The holiday season is here, and it’s hard to not get excited, especially if there are children in your life. The twinkling lights, lists for Santa, the anticipation of seeing dear friends and family make many of us feel delighted.
But underneath the glittery surface of it all can be a heavy load of stress surrounding the duty to meet expectations, even for kids. When we go to holiday gatherings and are confronted by the presence of numerous imposing faces, it can feel overwhelming to just about anyone.
As parents, you create a sense of safety for your child during this holiday season with just a little preparation. Child therapist Jess VanderWier outlines seven effective things you can say to make your kids feel safe during the holidays.
7 Things To Say To Kids To Help Them Feel Safe At Holiday Gatherings
- “Sit with me as long as you need. I know you’ll go play when you are ready.”
- “How do you feel after our time at —s house?”
- “What do you love most about being a kid during the holidays?”
- “If anything makes you uncomfortable or confused, come tell me.”
- “You are allowed to say yes or no to hugs from any family members.”
- “Your job is to be a kid! You get to go laugh, have fun, and play!”
- “Do you need a little break? There’s a lot going on in this room right now.”
Kids deserve to feel safe, especially during the holidays.
The hustle and bustle of the holidays can be quite challenging for parents. Amidst the flurry of cooking, cleaning, and orchestrating festive activities, it’s easy to lose sight of your children and their needs. But it’s crucial to cut out time to spend with your children.
Imagine how intimidating it must feel, to be surrounded by a sea of faces, old and new. Even as an adult, it can be very intimidating to be in a room full of strangers. So, offer a seat to your child and let them know that they can go play when they are ready to.
Speaking of ready, most children will let their guard down when surrounded by the warmth of their family and friends — and this is understandable because they haven’t seen them in so long!
But during the buzz of festive cheer, do not forget to check in with your children about their comfort levels, especially when spending time at someone else’s house.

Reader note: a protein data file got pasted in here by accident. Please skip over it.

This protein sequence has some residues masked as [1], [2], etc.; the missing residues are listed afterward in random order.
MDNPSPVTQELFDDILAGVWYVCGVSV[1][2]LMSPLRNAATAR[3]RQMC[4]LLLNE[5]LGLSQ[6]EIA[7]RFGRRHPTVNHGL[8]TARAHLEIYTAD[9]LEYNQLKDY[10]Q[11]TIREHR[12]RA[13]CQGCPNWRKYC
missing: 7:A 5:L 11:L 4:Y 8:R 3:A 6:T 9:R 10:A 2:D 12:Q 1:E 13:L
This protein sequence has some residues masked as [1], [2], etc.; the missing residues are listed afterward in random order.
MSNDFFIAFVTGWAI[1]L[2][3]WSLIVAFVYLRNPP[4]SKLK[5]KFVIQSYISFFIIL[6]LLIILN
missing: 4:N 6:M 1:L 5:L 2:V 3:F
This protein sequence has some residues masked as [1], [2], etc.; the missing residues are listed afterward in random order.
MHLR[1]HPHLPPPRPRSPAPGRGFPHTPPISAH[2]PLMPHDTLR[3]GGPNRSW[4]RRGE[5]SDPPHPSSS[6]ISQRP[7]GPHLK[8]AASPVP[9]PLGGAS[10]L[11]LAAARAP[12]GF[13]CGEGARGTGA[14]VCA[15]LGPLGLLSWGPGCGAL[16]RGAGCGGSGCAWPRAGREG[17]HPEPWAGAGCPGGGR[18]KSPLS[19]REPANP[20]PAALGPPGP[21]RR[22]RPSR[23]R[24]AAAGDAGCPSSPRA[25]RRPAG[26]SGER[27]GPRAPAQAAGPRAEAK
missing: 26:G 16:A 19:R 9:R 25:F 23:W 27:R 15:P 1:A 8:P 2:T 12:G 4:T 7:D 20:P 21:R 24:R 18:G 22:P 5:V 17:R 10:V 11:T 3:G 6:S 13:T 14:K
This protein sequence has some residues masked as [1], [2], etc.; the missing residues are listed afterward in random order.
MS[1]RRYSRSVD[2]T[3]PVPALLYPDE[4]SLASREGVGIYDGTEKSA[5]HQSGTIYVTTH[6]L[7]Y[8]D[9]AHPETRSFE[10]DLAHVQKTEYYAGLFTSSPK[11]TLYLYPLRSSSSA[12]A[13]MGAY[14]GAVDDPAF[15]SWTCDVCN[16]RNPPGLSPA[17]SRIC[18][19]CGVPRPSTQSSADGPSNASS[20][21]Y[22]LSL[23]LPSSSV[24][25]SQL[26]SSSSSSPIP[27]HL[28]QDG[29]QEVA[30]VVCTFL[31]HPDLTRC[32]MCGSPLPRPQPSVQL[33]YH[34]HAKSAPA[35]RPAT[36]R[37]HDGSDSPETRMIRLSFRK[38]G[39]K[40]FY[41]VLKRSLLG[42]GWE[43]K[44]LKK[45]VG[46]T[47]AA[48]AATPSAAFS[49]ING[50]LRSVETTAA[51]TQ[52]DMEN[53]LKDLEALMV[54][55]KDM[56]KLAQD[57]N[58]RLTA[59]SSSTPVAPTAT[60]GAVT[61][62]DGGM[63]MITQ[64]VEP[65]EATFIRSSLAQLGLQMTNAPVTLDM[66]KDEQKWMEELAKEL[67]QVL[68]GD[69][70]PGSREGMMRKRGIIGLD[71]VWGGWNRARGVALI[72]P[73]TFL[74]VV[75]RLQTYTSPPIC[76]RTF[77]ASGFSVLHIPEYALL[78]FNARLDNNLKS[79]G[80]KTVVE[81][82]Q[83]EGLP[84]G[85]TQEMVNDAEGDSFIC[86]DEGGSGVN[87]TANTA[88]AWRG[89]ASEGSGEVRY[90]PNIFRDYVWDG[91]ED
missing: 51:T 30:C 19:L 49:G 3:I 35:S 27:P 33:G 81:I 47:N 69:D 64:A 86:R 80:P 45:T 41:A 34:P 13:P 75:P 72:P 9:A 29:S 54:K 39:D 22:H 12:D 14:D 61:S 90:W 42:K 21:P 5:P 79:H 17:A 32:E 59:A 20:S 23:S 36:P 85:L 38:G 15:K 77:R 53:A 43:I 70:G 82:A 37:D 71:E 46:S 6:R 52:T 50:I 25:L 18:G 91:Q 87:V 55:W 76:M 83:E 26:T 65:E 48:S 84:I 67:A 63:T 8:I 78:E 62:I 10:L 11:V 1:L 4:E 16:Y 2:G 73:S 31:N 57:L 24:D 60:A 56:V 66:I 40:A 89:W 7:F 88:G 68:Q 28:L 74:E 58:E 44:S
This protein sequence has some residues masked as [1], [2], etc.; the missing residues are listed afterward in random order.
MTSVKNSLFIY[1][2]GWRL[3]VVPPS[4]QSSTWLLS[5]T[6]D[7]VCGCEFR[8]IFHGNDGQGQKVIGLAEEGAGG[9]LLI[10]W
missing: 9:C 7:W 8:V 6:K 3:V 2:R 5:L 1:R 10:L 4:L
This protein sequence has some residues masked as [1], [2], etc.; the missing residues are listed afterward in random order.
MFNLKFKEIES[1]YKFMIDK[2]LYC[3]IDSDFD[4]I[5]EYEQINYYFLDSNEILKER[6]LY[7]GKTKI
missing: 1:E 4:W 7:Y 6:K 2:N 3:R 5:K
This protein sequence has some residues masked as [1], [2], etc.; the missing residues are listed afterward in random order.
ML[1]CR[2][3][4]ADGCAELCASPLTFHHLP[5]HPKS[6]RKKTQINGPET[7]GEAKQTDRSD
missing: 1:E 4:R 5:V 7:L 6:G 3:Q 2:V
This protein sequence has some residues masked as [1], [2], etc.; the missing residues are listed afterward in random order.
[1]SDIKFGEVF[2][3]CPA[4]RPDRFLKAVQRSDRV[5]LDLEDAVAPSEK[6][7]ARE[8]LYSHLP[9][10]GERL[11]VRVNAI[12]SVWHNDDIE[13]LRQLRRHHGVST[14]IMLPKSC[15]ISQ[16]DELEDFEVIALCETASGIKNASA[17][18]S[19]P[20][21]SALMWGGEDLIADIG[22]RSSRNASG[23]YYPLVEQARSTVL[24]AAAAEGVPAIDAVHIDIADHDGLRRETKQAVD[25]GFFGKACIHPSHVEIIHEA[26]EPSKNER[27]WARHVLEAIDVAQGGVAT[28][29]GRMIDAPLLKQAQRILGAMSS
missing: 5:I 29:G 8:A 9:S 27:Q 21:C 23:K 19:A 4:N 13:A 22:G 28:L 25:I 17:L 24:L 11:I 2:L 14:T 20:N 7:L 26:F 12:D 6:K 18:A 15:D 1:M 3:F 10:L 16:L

Most abusers know the child they are harming.
Indiana Center for Prevention of Youth Abuse and Suicide reveals that over 90% of abusers are people that children know, love, and trust, with 30-40% of victims being abused by their family members. They also reveal that 50% of children are abused by someone outside of their family that they know. Despite popular belief, holidays aren’t always jolly.
Monique Burr Foundation for Children notes, “Sexual abuse increases during the holidays when kids are often left with babysitters, there are guests staying in the home, and parents are often distracted.” As disturbing as this may be, arming yourself with this knowledge can help you take extra precautions.
Teaching kids about consent is crucial.
If you aren’t sure how to protect your child’s safety, educate them about consent. Ellen Spiese, LMFT, stresses the importance of teaching children the correct language when describing their body parts and that saying no is not only okay but should be respected as well.
Even more vital is modeling boundaries to your kids.
Using phrases such as, “Please respect my body,” when your own personal space is invaded will help your children understand the importance of boundaries. And even though this may be hard to remember at all times, boundaries should be enforced no matter what.
Allowing kids to set boundaries is important.
If your child doesn’t want to hug a family member, you as a parent must advocate for them, says therapist Amanda Robinson. Think about it. If you were forced to hug someone you did not want to hug you would be understandably upset and frustrated.
Instead of pushing your child to give hugs, suggest they give a high five, wave, or just say hi instead. Your guest won’t think your child is being rude and your child can feel safe and comfortable during the encounter. It’s a win-win!
This advice doesn’t apply solely to family and friends. Children’s boundaries and autonomy should constantly be respected.
How many times have you seen a fussy toddler screaming no, while their parents force them to sit on Santa’s lap? Let’s be real, simple holiday traditions such as taking photos with Santa, can be a huge discomfort for children.
Instead of insisting your child sit on Santa’s lap, respect their boundaries. Robinson suggests offering some alternative ideas, such as standing next to Santa instead.
Parental stress during the holidays impacts children, too.
According to the C.S. Mott Children’s Hospital National Poll on Children’s Health at University of Michigan Health, “One in four parents admit they set overly idealistic expectations, and mothers are twice as likely to be stressed by preparations.”
And it makes sense, you are surrounded by holiday cheer, and you want your children to experience that as well. But your stress can diminish your children’s joy during the holidays.
”Instead of assuming what your child wants, have an open conversation with them. Ask them, ‘What do you love most about being a kid during the holidays,'” says VanderWier. You may be surprised at how simple the answer is.
Children may need reminders to slow down and play.
Finally, remind your children that it is okay to have fun and play, and remind them that they can take breaks when they are overstimulated.
By allowing them to take breaks, you are ensuring that their holiday experience remains both positive and memorable.
Marielisa Reyes is a writer with a bachelor’s degree in psychology who covers self-help, relationships, career, and family topics.